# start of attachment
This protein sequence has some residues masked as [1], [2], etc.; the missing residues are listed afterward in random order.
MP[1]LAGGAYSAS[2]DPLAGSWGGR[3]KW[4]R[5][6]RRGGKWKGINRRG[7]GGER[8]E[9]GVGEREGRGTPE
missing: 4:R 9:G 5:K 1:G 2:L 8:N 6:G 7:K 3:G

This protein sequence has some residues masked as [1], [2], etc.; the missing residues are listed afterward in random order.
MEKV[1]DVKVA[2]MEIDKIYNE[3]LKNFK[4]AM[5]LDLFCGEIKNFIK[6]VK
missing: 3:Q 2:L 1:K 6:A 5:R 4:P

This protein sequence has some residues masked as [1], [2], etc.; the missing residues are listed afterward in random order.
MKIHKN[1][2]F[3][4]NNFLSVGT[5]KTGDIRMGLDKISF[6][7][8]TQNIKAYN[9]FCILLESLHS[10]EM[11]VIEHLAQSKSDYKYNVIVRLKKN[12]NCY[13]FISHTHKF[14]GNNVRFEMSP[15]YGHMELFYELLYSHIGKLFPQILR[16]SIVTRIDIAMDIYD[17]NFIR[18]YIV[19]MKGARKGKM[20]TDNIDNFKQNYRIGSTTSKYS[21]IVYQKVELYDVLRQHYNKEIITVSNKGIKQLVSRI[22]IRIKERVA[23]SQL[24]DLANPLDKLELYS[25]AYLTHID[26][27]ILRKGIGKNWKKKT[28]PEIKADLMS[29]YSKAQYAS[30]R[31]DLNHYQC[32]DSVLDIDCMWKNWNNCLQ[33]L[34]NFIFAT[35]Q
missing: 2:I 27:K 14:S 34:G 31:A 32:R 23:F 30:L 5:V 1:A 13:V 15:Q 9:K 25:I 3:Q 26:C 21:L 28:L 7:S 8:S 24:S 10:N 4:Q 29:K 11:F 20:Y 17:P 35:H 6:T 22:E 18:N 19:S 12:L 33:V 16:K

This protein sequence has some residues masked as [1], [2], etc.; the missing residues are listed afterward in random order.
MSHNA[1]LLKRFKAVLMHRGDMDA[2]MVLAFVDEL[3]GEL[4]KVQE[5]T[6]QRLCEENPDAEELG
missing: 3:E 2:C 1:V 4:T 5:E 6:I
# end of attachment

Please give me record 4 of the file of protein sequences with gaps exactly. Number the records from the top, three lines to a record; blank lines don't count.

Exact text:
This protein sequence has some residues masked as [1], [2], etc.; the missing residues are listed afterward in random order.
MSHNA[1]LLKRFKAVLMHRGDMDA[2]MVLAFVDEL[3]GEL[4]KVQE[5]T[6]QRLCEENPDAEELG
missing: 3:E 2:C 1:V 4:T 5:E 6:I